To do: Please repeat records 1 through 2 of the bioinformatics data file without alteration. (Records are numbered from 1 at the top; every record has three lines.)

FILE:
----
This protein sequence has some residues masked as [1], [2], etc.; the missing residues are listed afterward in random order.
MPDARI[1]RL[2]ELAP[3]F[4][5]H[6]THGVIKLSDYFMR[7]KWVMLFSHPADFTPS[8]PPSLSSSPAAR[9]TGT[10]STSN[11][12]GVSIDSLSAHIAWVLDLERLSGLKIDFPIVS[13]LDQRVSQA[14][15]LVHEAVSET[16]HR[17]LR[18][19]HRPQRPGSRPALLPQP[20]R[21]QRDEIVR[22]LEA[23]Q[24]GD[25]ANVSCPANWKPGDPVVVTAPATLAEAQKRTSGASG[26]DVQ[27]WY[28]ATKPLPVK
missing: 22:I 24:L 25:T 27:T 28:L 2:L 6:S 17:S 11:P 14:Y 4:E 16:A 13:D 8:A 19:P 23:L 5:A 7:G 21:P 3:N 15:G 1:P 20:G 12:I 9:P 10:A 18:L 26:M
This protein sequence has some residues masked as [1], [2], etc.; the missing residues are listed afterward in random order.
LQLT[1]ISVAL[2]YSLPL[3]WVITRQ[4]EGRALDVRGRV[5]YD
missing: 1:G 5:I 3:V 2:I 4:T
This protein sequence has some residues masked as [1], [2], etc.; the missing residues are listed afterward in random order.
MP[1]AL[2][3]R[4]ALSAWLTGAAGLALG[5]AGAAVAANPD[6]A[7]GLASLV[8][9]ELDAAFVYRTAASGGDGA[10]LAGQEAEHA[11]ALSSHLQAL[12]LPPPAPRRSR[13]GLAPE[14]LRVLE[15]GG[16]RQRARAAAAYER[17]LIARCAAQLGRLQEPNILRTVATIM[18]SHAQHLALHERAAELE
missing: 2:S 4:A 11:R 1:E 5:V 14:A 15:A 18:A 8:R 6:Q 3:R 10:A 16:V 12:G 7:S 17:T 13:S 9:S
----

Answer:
This protein sequence has some residues masked as [1], [2], etc.; the missing residues are listed afterward in random order.
MPDARI[1]RL[2]ELAP[3]F[4][5]H[6]THGVIKLSDYFMR[7]KWVMLFSHPADFTPS[8]PPSLSSSPAAR[9]TGT[10]STSN[11][12]GVSIDSLSAHIAWVLDLERLSGLKIDFPIVS[13]LDQRVSQA[14][15]LVHEAVSET[16]HR[17]LR[18][19]HRPQRPGSRPALLPQP[20]R[21]QRDEIVR[22]LEA[23]Q[24]GD[25]ANVSCPANWKPGDPVVVTAPATLAEAQKRTSGASG[26]DVQ[27]WY[28]ATKPLPVK
missing: 22:I 24:L 25:T 27:T 28:L 2:L 6:S 17:S 11:P 14:Y 4:E 16:A 13:D 8:A 19:P 23:L 5:A 7:G 21:P 3:N 15:G 1:P 20:G 12:I 9:P 10:A 18:L 26:M
This protein sequence has some residues masked as [1], [2], etc.; the missing residues are listed afterward in random order.
LQLT[1]ISVAL[2]YSLPL[3]WVITRQ[4]EGRALDVRGRV[5]YD
missing: 1:G 5:I 3:V 2:I 4:T